Protests have simmered in Shanghai as residents in several Chinese cities, many of them angered by a deadly fire in the country’s far west, push back against heavy COVID-19 curbs almost three years into the pandemic.
A fire on Thursday that killed 10 people in a high-rise building in Urumqi, capital of the Xinjiang region, has sparked widespread public anger as many internet users surmised residents could not escape in time because the building was partially locked down – a claim city officials denied.
In Shanghai, China’s most populous city and financial hub, residents gathered on Saturday night at Wulumuqi Road – which borrows its name from Urumqi – for a vigil that turned into a protest in the early hours of Sunday.
“Lift lockdown for Urumqi, lift lockdown for Xinjiang, lift lockdown for all of China!” crowds shouted, according to a video circulated on social media.
At one point a large group began shouting, “Down with the Chinese Communist Party, down with Xi Jinping, free Urumqi!”, according to witnesses and videos, in a rare public protest against the Chinese leadership.
A large group of police looked on and sometimes tried to break up the crowd.
China is battling a surge in infections that has prompted lockdowns and other restrictions in cities across the country as Beijing adheres to a zero-COVID policy even as much of the world tries to coexist with the virus.
China defends the zero-COVID policy as life-saving and necessary to prevent overwhelming the healthcare system.
Officials have vowed to continue with it despite the growing public pushback and its mounting toll on the world’s second-biggest economy.
Videos from Shanghai widely shared on Chinese social media showed crowds facing dozens of police and calling out chants including “serve the people”, “we don’t want health codes” and “we want freedom”.
Some social media users posted screenshots of street signs for Wulumuqi Road, both to evade censors and show support for protesters in Shanghai.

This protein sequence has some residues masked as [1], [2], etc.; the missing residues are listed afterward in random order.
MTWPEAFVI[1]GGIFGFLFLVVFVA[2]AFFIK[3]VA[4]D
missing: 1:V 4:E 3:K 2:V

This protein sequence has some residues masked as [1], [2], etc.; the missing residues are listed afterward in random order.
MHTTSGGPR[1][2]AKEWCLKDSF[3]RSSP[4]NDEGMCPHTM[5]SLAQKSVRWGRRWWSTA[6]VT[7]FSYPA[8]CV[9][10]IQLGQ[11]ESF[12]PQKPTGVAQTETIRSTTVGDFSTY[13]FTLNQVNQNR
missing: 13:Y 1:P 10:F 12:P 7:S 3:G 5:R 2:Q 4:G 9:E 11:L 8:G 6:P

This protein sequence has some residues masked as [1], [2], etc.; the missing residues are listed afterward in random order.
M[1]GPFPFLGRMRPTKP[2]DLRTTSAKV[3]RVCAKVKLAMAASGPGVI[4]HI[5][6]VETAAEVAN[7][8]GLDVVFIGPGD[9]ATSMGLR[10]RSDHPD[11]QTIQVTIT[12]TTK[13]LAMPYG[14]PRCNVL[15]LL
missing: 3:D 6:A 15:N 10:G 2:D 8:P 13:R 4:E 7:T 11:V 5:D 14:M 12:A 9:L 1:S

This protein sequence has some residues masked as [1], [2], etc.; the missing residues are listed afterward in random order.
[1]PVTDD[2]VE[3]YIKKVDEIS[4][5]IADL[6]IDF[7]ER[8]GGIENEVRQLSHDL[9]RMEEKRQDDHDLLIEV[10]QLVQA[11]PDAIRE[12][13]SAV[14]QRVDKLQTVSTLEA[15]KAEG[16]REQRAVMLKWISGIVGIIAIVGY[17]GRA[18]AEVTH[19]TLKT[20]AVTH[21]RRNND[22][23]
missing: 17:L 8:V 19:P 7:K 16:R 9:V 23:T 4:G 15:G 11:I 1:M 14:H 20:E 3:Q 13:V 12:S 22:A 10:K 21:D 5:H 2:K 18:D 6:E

Others shared comments or posts calling for all of “you brave young people” to be careful.
Many included advice on what to do if police came or started arresting people during a protest or vigil.
Shanghai’s 25 million people were put under lockdown for two months earlier this year, an ordeal that provoked anger and protest.
Chinese authorities have since sought to be more targeted in their COVID curbs, but that effort has been challenged by a surge in infections as China faces its first winter with the highly transmissible Omicron variant.
While low by global standards, China’s case numbers have hit record highs for days, with almost 40,000 new infections reported by health authorities on Sunday for the previous day.
Some residents under lockdown in Beijing staged small protests or confronted local officials on Saturday over movement restrictions, with some successfully pressuring them into lifting the curbs ahead of schedule.
A video shared with Reuters showed Beijing residents in an unidentifiable part of the capital marching around an open-air car park on Saturday, shouting “end the lockdown”.
The Beijing government did not immediately respond to a request for comment on Saturday.